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Estimating Obesity Rates in the Presence of Measurement Error

  • O'Neill, Donal

    ()

    (National University of Ireland, Maynooth)

  • Sweetman, Olive

    ()

    (National University of Ireland, Maynooth)

Reliable measures of obesity are essential in order to develop effective policies to tackle the costs of obesity. In this paper we examine what, if anything, we can learn about obesity rates using self-reported BMI once we allow for possible measurement error. We combine self-reported data on BMI with estimated misclassification rates obtained from auxiliary data to derive upper and lower bounds for the population obesity rate for ten European countries. For men it is possible to obtain meaningful comparisons across countries even after accounting for measurement error. In particular the self-reported data identifies a set of low obesity countries consisting of Denmark, Ireland, Italy, Greece and Portugal and a set of high obesity countries consisting of Spain and Finland. However, it is more difficult to rank countries by female obesity rates. Meaningful rankings only emerge when the misclassification rate is bounded at a level that is much lower than that observed in auxiliary data. A similar limit on misclassification rates is also needed before we can begin to observe meaningful gender differences in obesity rates within countries.

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Paper provided by Institute for the Study of Labor (IZA) in its series IZA Discussion Papers with number 7288.

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Length: 18 pages
Date of creation: Mar 2013
Date of revision:
Publication status: forthcoming in Empirical Economics, 2015 under title"Bounding Obesity Rates in the Presence of Self-Reporting Errors"
Handle: RePEc:iza:izadps:dp7288
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  1. Molinari, Francesca, 2008. "Partial identification of probability distributions with misclassified data," Journal of Econometrics, Elsevier, vol. 144(1), pages 81-117, May.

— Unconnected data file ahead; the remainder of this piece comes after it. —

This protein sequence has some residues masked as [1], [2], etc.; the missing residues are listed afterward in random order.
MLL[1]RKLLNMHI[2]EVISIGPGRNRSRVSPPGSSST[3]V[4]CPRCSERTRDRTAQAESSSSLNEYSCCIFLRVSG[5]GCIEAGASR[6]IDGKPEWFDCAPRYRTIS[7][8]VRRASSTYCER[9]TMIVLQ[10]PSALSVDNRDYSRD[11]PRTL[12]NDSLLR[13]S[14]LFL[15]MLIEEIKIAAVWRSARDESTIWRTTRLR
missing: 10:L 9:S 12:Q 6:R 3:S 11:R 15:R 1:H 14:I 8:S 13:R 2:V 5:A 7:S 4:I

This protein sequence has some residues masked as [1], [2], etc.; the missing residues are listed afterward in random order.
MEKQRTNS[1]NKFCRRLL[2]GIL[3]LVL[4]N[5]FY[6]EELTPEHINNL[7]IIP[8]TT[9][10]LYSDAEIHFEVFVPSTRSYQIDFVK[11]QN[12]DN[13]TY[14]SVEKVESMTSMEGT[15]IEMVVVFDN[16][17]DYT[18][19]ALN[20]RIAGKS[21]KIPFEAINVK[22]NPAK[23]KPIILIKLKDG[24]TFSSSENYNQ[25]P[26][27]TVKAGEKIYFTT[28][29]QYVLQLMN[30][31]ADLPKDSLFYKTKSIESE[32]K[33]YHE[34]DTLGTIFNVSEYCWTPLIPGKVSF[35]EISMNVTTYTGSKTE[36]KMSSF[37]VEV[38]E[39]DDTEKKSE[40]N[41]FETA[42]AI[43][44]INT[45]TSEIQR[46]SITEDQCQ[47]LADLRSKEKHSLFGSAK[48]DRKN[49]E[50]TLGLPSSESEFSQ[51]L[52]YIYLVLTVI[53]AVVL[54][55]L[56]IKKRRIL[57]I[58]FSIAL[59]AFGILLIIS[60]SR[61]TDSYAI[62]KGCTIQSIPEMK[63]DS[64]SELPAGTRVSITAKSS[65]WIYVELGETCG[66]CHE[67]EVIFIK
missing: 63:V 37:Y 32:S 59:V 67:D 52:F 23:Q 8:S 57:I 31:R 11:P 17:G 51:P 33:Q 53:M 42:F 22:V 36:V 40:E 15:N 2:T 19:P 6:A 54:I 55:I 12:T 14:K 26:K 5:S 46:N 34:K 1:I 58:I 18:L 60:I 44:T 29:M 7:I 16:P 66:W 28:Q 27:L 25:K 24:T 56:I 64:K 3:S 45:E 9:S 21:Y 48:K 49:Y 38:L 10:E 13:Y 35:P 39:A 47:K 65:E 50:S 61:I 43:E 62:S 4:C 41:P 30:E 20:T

2. John Cawley & Richard V. Burkhauser, 2006. "Beyond BMI: The Value of More Accurate Measures of Fatness and Obesity in Social Science Research," NBER Working Papers 12291, National Bureau of Economic Research, Inc.
  3. Cheti Nicoletti & Franco Peracchi & Francesca Foliano, 2009. "Estimating Income Poverty in the Presence of Missing Data and Measurement Error," SOEPpapers on Multidisciplinary Panel Data Research 252, DIW Berlin, The German Socio-Economic Panel (SOEP).
  4. Toni Mora, 2010. "BMI and Spanish labour status: evidence by gender from the city of Barcelona," The European Journal of Health Economics, Springer, vol. 11(3), pages 239-253, June.
  5. O'Neill, Donal & Sweetman, Olive, 2012. "The Consequences of Measurement Error when Estimating the Impact of BMI on Labour Market Outcomes," IZA Discussion Papers 7008, Institute for the Study of Labor (IZA).
  6. Donal O’Neill & Olive Sweetman, 2013. "The consequences of measurement error when estimating the impact of obesity on income," IZA Journal of Labor Economics, Springer, vol. 2(1), pages 1-20, December.
  7. Brunello, Giorgio & D'Hombres, Beatrice, 2007. "Does body weight affect wages?: Evidence from Europe," Economics & Human Biology, Elsevier, vol. 5(1), pages 1-19, March.
  8. Paul P. Biemer & Christopher Wiesen, 2002. "Measurement error evaluation of self-reported drug use: a latent class analysis of the US National Household Survey on Drug Abuse," Journal of the Royal Statistical Society Series A, Royal Statistical Society, vol. 165(1), pages 97-119.
  9. Fernando Antonanzas & Roberto Rodríguez, 2010. "Feeding the economics of obesity in the EU in a healthy way," The European Journal of Health Economics, Springer, vol. 11(4), pages 351-353, August.
  10. John Cawley, 2004. "The Impact of Obesity on Wages," Journal of Human Resources, University of Wisconsin Press, vol. 39(2).
  11. Lindeboom, Maarten & Lundborg, Petter & van der Klaauw, Bas, 2010. "Assessing the impact of obesity on labor market outcomes," Economics & Human Biology, Elsevier, vol. 8(3), pages 309-319, December.
  12. Hausman, J. A. & Abrevaya, Jason & Scott-Morton, F. M., 1998. "Misclassification of the dependent variable in a discrete-response setting," Journal of Econometrics, Elsevier, vol. 87(2), pages 239-269, September.
  13. A. Konnopka & M. Bödemann & H.-H. König, 2011. "Health burden and costs of obesity and overweight in Germany," The European Journal of Health Economics, Springer, vol. 12(4), pages 345-352, August.
  14. Richard Breen & Pasi Moisio, 2004. "Poverty dynamics corrected for measurement error," Journal of Economic Inequality, Springer, vol. 2(3), pages 171-191, July.
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